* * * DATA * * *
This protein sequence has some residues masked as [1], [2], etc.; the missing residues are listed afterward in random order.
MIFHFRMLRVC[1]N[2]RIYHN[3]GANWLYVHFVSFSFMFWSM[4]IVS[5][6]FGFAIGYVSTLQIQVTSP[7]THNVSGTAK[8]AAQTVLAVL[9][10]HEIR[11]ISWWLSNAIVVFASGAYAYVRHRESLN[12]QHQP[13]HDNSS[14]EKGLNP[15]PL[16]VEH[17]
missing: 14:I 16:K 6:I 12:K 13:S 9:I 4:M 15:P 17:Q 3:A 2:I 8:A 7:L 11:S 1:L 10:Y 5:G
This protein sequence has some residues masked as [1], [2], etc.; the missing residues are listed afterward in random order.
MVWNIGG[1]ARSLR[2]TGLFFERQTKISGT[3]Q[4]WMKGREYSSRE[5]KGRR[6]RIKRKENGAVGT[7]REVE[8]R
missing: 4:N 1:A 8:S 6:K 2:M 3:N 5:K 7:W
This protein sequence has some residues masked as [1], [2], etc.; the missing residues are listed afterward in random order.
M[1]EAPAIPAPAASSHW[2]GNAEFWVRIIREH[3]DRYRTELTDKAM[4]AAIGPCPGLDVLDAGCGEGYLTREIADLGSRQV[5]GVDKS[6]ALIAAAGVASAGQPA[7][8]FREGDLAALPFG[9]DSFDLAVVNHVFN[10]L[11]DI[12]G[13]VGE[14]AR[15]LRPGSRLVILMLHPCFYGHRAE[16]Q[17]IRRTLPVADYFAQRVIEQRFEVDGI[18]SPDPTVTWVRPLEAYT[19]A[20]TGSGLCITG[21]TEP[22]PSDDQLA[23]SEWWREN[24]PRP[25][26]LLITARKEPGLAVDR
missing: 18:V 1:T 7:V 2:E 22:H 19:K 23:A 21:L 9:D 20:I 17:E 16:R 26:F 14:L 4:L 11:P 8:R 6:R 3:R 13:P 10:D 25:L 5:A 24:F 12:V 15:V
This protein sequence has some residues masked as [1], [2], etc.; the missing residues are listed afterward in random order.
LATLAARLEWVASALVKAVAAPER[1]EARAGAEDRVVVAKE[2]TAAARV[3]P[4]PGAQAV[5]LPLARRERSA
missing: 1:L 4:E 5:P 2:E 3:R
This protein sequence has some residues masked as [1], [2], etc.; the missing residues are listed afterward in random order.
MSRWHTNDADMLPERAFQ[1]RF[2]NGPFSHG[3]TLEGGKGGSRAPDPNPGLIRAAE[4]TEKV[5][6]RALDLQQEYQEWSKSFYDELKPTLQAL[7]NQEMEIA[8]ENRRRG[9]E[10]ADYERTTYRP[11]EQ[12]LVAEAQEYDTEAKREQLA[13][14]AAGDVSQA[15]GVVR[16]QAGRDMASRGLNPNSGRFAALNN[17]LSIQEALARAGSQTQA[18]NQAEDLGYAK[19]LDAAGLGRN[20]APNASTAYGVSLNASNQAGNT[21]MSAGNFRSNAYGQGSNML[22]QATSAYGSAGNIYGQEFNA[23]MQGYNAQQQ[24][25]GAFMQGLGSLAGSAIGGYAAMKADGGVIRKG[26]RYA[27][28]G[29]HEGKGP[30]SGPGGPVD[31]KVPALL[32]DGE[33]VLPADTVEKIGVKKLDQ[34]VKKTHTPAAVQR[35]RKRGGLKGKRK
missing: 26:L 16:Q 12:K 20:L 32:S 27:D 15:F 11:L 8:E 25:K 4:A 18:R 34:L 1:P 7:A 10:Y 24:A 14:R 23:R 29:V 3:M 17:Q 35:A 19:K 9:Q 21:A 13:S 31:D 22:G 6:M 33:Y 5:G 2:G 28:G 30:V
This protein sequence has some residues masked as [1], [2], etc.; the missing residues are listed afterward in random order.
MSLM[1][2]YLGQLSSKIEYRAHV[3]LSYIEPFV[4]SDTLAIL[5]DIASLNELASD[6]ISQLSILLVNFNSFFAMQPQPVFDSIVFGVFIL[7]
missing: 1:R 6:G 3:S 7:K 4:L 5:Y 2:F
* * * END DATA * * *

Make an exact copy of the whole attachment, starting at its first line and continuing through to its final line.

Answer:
This protein sequence has some residues masked as [1], [2], etc.; the missing residues are listed afterward in random order.
MIFHFRMLRVC[1]N[2]RIYHN[3]GANWLYVHFVSFSFMFWSM[4]IVS[5][6]FGFAIGYVSTLQIQVTSP[7]THNVSGTAK[8]AAQTVLAVL[9][10]HEIR[11]ISWWLSNAIVVFASGAYAYVRHRESLN[12]QHQP[13]HDNSS[14]EKGLNP[15]PL[16]VEH[17]
missing: 14:I 16:K 6:I 12:K 13:S 9:I 4:M 15:P 17:Q 3:A 2:I 8:A 7:L 11:S 1:L 10:Y 5:G
This protein sequence has some residues masked as [1], [2], etc.; the missing residues are listed afterward in random order.
MVWNIGG[1]ARSLR[2]TGLFFERQTKISGT[3]Q[4]WMKGREYSSRE[5]KGRR[6]RIKRKENGAVGT[7]REVE[8]R
missing: 4:N 1:A 8:S 6:K 2:M 3:N 5:K 7:W
This protein sequence has some residues masked as [1], [2], etc.; the missing residues are listed afterward in random order.
M[1]EAPAIPAPAASSHW[2]GNAEFWVRIIREH[3]DRYRTELTDKAM[4]AAIGPCPGLDVLDAGCGEGYLTREIADLGSRQV[5]GVDKS[6]ALIAAAGVASAGQPA[7][8]FREGDLAALPFG[9]DSFDLAVVNHVFN[10]L[11]DI[12]G[13]VGE[14]AR[15]LRPGSRLVILMLHPCFYGHRAE[16]Q[17]IRRTLPVADYFAQRVIEQRFEVDGI[18]SPDPTVTWVRPLEAYT[19]A[20]TGSGLCITG[21]TEP[22]PSDDQLA[23]SEWWREN[24]PRP[25][26]LLITARKEPGLAVDR
missing: 18:V 1:T 7:V 2:E 22:H 19:K 23:A 21:L 9:D 20:I 17:E 16:R 26:F 14:L 4:L 11:P 8:R 6:R 3:R 13:P 10:D 25:L 5:A 24:F 12:V 15:V
This protein sequence has some residues masked as [1], [2], etc.; the missing residues are listed afterward in random order.
LATLAARLEWVASALVKAVAAPER[1]EARAGAEDRVVVAKE[2]TAAARV[3]P[4]PGAQAV[5]LPLARRERSA
missing: 1:L 4:E 5:P 2:E 3:R
This protein sequence has some residues masked as [1], [2], etc.; the missing residues are listed afterward in random order.
MSRWHTNDADMLPERAFQ[1]RF[2]NGPFSHG[3]TLEGGKGGSRAPDPNPGLIRAAE[4]TEKV[5][6]RALDLQQEYQEWSKSFYDELKPTLQAL[7]NQEMEIA[8]ENRRRG[9]E[10]ADYERTTYRP[11]EQ[12]LVAEAQEYDTEAKREQLA[13][14]AAGDVSQA[15]GVVR[16]QAGRDMASRGLNPNSGRFAALNN[17]LSIQEALARAGSQTQA[18]NQAEDLGYAK[19]LDAAGLGRN[20]APNASTAYGVSLNASNQAGNT[21]MSAGNFRSNAYGQGSNML[22]QATSAYGSAGNIYGQEFNA[23]MQGYNAQQQ[24][25]GAFMQGLGSLAGSAIGGYAAMKADGGVIRKG[26]RYA[27][28]G[29]HEGKGP[30]SGPGGPVD[31]KVPALL[32]DGE[33]VLPADTVEKIGVKKLDQ[34]VKKTHTPAAVQR[35]RKRGGLKGKRK
missing: 26:L 16:Q 12:K 20:L 32:S 27:D 15:F 11:L 8:E 25:K 4:A 18:R 34:L 1:P 7:A 10:Y 24:A 14:R 23:R 29:V 3:M 17:Q 35:A 19:K 9:Q 21:A 13:S 31:D 22:G 6:M 33:Y 5:G 2:G 28:G 30:V
This protein sequence has some residues masked as [1], [2], etc.; the missing residues are listed afterward in random order.
MSLM[1][2]YLGQLSSKIEYRAHV[3]LSYIEPFV[4]SDTLAIL[5]DIASLNELASD[6]ISQLSILLVNFNSFFAMQPQPVFDSIVFGVFIL[7]
missing: 1:R 6:G 3:S 7:K 4:L 5:Y 2:F